MEET THE NEW BOSS
Hank Steinbrenner learned the value of patience and good breeding on the family's horse farm. But if the Yankees falter, will he be able to go to the whip?
Where did Hank Steinbrenner come from?
That's the question Yankees fans—not to mention Red Sox and Mets fans—have asked all winter. Where had he been, this 50-year-old son of The Boss who seemed to suddenly materialize last fall, stepping in for his ailing father, fronting deals and calling out A-Rod and Joe Torre?
The answer lies beneath the mossy oaks of Ocala, Fla., a dozen winding turns off the freeway that connects Orlando and Gainesville. As a kid, Hank spent summers here at Kinsman Farm, the family's 758-acre horse complex, cleaning stalls and baling hay. As an adult, he returned to run the place, about as far from the Bronx as a man can get.
Some claim George Steinbrenner's eldest child went south in search of a life beyond his father's gravitational pull. Others call it an exile. Whatever the reason, Hank has always felt a kinship with Kinsman. For two decades, he fed his obsession for detail by poring over racing statistics, charting bloodlines and lineage. The endless jigsaw puzzle of searching for the perfect match between stallion and mare taught him the value of patience. Sure, he could have thrown a sack of cash at a can't-miss 3-year-old. But he got more satisfaction out of success with a horse of his own creation, such as Majestic Warrior, one of this year's early Derby favorites and a fourth-generation Kinsman-bred racer. On the farm, Steinbrenner quietly built a thriving Thoroughbred-racing enterprise. And while his father tried to anoint others heir to the Yankees throne, Hank quietly prepared for the moment when—if—he'd get the nod.
"I think my breeding background has absolutely had a bearing on my approach to baseball," Hank says, sitting in his new office overlooking the Yankees' training complex in Tampa. "Building through scouting and the draft, then having the patience to see it through, to see the young talent reach its potential, without panicking. While I was at Kinsman going over all of that data about the horses, I was also getting the scouting reports and minor league stats for the Yankees. Way back in the 1970s, I can remember seeing LaMarr Hoyt's numbers in Double-A and thinking, Wow! Then Dad traded him to the White Sox for a quick fix. He also traded Scott McGregor, Josť Rijo and Doug Drabek, and he wanted to trade Ron Guidry before they stopped him. We basically provided most of baseball's Cy Young Award winners, and it drove me nuts. I was sitting at the farm thinking, If I ever run the team, I won't be doing things that way."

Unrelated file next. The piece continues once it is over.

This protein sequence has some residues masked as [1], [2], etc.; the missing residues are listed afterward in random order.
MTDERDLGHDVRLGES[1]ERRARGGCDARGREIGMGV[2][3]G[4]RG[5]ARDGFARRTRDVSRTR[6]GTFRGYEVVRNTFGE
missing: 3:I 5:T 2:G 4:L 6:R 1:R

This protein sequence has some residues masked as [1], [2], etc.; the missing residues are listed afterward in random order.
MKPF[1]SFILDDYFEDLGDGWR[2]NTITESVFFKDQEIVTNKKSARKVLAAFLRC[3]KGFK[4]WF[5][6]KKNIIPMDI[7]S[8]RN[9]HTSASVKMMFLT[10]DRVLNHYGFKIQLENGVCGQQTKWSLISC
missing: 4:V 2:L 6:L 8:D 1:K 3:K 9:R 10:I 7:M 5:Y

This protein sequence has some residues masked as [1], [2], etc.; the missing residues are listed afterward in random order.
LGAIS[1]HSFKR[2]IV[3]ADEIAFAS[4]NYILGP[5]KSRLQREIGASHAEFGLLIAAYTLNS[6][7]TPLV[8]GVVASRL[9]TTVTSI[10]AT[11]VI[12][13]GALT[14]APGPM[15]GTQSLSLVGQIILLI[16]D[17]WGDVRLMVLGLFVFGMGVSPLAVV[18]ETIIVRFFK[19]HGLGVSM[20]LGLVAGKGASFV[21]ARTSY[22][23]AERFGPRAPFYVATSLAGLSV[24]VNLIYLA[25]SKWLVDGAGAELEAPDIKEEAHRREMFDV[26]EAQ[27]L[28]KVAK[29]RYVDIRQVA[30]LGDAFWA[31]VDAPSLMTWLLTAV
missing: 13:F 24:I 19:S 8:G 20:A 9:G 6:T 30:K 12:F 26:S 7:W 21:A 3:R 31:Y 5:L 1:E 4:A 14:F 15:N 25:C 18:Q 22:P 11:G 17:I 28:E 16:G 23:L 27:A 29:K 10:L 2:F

Now Hank Steinbrenner is running the team, and spotting the new Boss on a shirtsleeve spring day is not difficult. He's the lone guy in a navy sport coat, the one hammering on a stick of gum because he desperately wants to quit smoking. He stands on low-rise bullpen bleachers packed with Yankees coaches and scouts. He loves to mingle among those he calls "the real baseball people," always has. His stint in the front office as an assistant to general managers Woody Woodward and Clyde King, the two seasons before he assumed a full-time role at Kinsman in 1986, provided some of his fondest memories. While his father blustered and chased free agents, young Hank sat and listened to the scouts and coaches, the baseball people. "You can't ever learn enough from the guys who understand the game on such an intricate level," he says.
Out in the bleachers, though, the baseball people still like to put a few feet of distance between themselves and the guy in the navy sport coat. Call it force of habit. A year ago they had no idea they'd be working for this man. Over the past three years, a half-dozen books have been published on the modern Yankees dynasty; Hank Steinbrenner's name isn't mentioned once. But as unfamiliarity erodes, a surprising truth emerges. All those baseball people who feared Hank's dad? Well, they don't want to like Hank, either—except that the more they get to know him, dammit, the more they do.
"A couple of years ago, I ended up on the elevator with Mr. Steinbrenner," says a member of the Tampa grounds crew,referring to George. "I jumped off at the last second before the door closed because we made eye contact and I thought I was going to hyperventilate. Last week, Hank walked into that same elevator and I started to bail again, but he reached out to shake my hand and asked me if we had everything we needed. He probably thinks there's something wrong with me, because I just stood there with my mouth hanging open. But I'm sure he knows that he's
a little intimidating."
Yes, he does. It's the curse and the blessing of a famous surname. Earnhardts are expected to race, Mannings to play quarterback and Steinbrenners to scream at nervous employees—especially here at newly renamed Steinbrenner Field, located at One Steinbrenner Drive. "That's not how it is anymore," Hank says with a disarming smile. "The fear, it's not how I operate. The people here in the front office already know that. The people who know me know that. The Yankee fans have been very good to me so far, but I think it might take some time for people to get used to the fact that I'm not my dad."
Physically, he's not a carbon copy of his father. But the mannerisms are unmistakable, from the way he puts his hands in his pockets to the constant squinting as he listens. At times he even sounds like his father:
Does A-Rod want to go into the Hall of Fame as a Yankee or a Toledo Mud Hen?
Where was Joe Torre's career in '95, when my dad hired him?
Football is tailor-made for performance-enhancing drugs.